RRP RULE AND NEW LEAD-SAFE PRACTICES REQUIREMENT AFFECTING LANDLORDS BEGINNING NEXT WEEK ON APRIL 22, 2010
The EPA has issued a Renovation, Repair and Paint rule (RRP) requiring the use of lead-safe practices and other actions aimed at preventing lead poisoning. Under the rule, beginning April 22, 2010, landlords and contractors performing renovation, repair and painting projects that disturb lead-based paint in rental property built before 1978 must be certified and must follow specific work practices to prevent lead contamination. Common renovation activities like sanding, cutting, and demolition can create hazardous lead dust and chips by disturbing lead-based paint, which can be harmful to adults and children.
What types of properties and facilities does the lead paint rule apply to?
The RRP Rule applies to "residential houses, apartments, and child-occupied facilities such as schools and day-care facilities built before 1978." In addition, the rule must be followed when "repair or maintenance activities disturb more than 6 square feet of paint per room inside, or more than 20 square feet on the exterior of a home or building." Renovation is broadly defined as any activity that disturbs painted surfaces and includes most repair, remodeling, and maintenance activities, including window replacement.
The EPA outlines activities which are excluded from the rule, such as emergency repairs and "minor' repair or maintenance, including work with less than six square feet of disturbed interior space. However, the EPA specifically states that "window replacement" is not minor repair or maintenance.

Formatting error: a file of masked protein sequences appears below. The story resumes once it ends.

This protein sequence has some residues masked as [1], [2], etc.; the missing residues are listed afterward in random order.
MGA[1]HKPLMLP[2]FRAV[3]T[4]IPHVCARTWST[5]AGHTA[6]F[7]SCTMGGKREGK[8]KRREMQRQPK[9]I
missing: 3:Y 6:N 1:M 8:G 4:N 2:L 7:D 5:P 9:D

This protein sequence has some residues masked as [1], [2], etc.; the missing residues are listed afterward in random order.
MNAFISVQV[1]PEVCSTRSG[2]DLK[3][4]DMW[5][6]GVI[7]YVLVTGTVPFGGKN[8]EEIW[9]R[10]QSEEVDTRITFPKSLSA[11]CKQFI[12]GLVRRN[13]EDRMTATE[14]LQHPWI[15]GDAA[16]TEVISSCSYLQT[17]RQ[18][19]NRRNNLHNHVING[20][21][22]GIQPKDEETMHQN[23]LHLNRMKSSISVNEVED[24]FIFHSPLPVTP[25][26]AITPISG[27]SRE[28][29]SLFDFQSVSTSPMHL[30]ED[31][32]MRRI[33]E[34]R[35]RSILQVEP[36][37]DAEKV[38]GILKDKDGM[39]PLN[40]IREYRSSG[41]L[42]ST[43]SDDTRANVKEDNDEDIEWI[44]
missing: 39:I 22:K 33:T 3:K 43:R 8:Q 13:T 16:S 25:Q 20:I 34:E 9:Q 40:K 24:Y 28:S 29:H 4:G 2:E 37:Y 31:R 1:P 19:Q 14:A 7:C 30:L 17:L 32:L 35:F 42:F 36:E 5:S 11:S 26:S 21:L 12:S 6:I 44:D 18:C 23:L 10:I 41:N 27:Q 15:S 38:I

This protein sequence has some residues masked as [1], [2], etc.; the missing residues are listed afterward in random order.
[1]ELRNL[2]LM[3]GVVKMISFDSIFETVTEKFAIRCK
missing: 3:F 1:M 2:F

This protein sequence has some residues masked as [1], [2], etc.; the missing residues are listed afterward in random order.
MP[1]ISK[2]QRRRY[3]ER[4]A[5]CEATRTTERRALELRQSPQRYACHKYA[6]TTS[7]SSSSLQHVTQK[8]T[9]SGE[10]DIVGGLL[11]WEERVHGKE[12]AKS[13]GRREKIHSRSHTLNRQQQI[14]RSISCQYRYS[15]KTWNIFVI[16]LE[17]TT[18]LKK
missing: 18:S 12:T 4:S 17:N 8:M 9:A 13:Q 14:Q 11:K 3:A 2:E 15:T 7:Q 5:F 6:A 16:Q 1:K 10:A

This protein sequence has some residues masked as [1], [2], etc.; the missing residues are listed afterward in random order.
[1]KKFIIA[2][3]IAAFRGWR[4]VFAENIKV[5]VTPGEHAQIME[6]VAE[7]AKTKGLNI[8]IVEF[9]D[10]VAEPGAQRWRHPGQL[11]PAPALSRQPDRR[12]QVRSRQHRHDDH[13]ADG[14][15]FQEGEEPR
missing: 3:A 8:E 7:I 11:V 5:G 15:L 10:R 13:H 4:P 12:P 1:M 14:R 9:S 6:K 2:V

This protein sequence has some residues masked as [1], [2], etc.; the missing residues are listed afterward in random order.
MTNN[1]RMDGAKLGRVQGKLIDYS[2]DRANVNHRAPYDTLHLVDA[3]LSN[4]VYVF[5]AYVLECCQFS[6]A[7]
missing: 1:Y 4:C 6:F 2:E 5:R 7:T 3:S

Who must follow the rule?
According to the EPA, the rule applies as follows: "In general, anyone who is paid to perform work that disturbs paint in housing and child-occupied facilities built before 1978, including but not limited to: residential rental property owners/managers; general contractors; special trade contractors including painters, plumbers, carpenters and electricians." As to landlords and property managers, the EPA booklet says, "The receipt of rent payments or salaries derived from rent payments is considered compensation under the EPA's lead paint rule. Therefore, renovation activities performed by landlords or employees of landlords are covered [by the rule]."
What are some of the rule requirements?
Rental property owners or contractors working on your rentals, who renovate, repair, or prepare surfaces for painting in pre-1978 rental housing must, before beginning work, provide tenants with a copy of EPA's lead hazard information pamphlet Renovate Right: Important Lead Hazard Information for Families, Child Care Providers, and Schools. Owners of these rental properties must document compliance with this requirement. The EPA werbsite provides a sample pre-renovation disclosure form, which may be used for this purpose.
Understand that after April 22, 2010, landlords who work on their own properties or contractors doing the work, and perform above mentioned projects in pre-1978 rental housing, must be certified and follow the lead-safe work practices required by EPA's Renovation, Repair and Remodeling rule. If you are the landlord/owner and do the work yourself, you must be a trained renovator. You are allowed to teach any workers helping you and they perform the work under your training. And, if you aren't a contractor, and are an owner/landlord, then besides being "a trained renovator", you have to file with the EPA that you or your company is certified and responsible for your trained workers.To become certified, property owners and contractors must submit an application for certification and fee payment to EPA.